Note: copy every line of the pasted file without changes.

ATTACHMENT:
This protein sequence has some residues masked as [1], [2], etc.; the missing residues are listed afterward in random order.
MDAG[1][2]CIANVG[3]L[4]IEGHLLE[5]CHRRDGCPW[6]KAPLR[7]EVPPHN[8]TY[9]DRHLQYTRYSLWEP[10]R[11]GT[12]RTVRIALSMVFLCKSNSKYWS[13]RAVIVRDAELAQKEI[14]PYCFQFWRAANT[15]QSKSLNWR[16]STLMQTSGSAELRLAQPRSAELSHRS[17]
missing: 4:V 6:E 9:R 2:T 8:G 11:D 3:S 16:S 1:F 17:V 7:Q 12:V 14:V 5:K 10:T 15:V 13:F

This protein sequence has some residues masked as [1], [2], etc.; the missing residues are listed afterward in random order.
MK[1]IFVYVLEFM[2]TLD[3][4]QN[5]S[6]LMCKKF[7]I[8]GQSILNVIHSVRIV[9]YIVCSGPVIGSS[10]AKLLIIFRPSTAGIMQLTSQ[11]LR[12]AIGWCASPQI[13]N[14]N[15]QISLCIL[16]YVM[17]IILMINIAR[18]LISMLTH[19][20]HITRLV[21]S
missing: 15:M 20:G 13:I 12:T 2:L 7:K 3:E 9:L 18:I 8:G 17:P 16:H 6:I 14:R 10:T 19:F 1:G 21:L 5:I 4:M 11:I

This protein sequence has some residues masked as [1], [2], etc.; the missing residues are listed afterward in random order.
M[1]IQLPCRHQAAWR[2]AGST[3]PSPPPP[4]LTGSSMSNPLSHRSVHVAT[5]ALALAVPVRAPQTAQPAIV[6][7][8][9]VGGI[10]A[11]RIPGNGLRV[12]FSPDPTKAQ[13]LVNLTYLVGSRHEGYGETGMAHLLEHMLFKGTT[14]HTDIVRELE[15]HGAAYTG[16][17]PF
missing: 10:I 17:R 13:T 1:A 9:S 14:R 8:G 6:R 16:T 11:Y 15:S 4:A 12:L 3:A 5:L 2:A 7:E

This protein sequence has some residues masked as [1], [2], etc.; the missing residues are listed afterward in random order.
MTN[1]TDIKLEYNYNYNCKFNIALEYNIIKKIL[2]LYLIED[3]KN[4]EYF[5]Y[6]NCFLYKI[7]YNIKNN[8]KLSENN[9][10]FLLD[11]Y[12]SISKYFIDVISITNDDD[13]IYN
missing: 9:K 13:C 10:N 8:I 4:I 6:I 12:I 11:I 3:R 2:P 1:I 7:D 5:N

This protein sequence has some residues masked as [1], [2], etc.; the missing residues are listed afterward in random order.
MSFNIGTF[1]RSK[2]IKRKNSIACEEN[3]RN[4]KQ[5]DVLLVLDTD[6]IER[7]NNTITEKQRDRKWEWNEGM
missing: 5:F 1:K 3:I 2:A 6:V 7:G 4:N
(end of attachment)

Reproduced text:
This protein sequence has some residues masked as [1], [2], etc.; the missing residues are listed afterward in random order.
MDAG[1][2]CIANVG[3]L[4]IEGHLLE[5]CHRRDGCPW[6]KAPLR[7]EVPPHN[8]TY[9]DRHLQYTRYSLWEP[10]R[11]GT[12]RTVRIALSMVFLCKSNSKYWS[13]RAVIVRDAELAQKEI[14]PYCFQFWRAANT[15]QSKSLNWR[16]STLMQTSGSAELRLAQPRSAELSHRS[17]
missing: 4:V 6:E 9:R 2:T 8:G 11:D 3:S 16:S 1:F 17:V 7:Q 12:V 14:V 5:K 10:T 15:V 13:F

This protein sequence has some residues masked as [1], [2], etc.; the missing residues are listed afterward in random order.
MK[1]IFVYVLEFM[2]TLD[3][4]QN[5]S[6]LMCKKF[7]I[8]GQSILNVIHSVRIV[9]YIVCSGPVIGSS[10]AKLLIIFRPSTAGIMQLTSQ[11]LR[12]AIGWCASPQI[13]N[14]N[15]QISLCIL[16]YVM[17]IILMINIAR[18]LISMLTH[19][20]HITRLV[21]S
missing: 15:M 20:G 13:I 12:T 2:L 7:K 3:E 9:L 18:I 8:G 17:P 16:H 6:I 14:R 10:T 19:F 1:G 21:L 5:I 4:M 11:I

This protein sequence has some residues masked as [1], [2], etc.; the missing residues are listed afterward in random order.
M[1]IQLPCRHQAAWR[2]AGST[3]PSPPPP[4]LTGSSMSNPLSHRSVHVAT[5]ALALAVPVRAPQTAQPAIV[6][7][8][9]VGGI[10]A[11]RIPGNGLRV[12]FSPDPTKAQ[13]LVNLTYLVGSRHEGYGETGMAHLLEHMLFKGTT[14]HTDIVRELE[15]HGAAYTG[16][17]PF
missing: 10:I 17:R 13:T 1:A 9:S 14:R 8:G 6:R 16:T 11:Y 15:S 4:A 12:L 3:A 5:L 2:A 7:E

This protein sequence has some residues masked as [1], [2], etc.; the missing residues are listed afterward in random order.
MTN[1]TDIKLEYNYNYNCKFNIALEYNIIKKIL[2]LYLIED[3]KN[4]EYF[5]Y[6]NCFLYKI[7]YNIKNN[8]KLSENN[9][10]FLLD[11]Y[12]SISKYFIDVISITNDDD[13]IYN
missing: 9:K 13:C 10:N 8:I 4:I 6:I 12:I 11:I 3:R 2:P 1:I 7:D 5:N

This protein sequence has some residues masked as [1], [2], etc.; the missing residues are listed afterward in random order.
MSFNIGTF[1]RSK[2]IKRKNSIACEEN[3]RN[4]KQ[5]DVLLVLDTD[6]IER[7]NNTITEKQRDRKWEWNEGM
missing: 5:F 1:K 3:I 2:A 6:V 7:G 4:N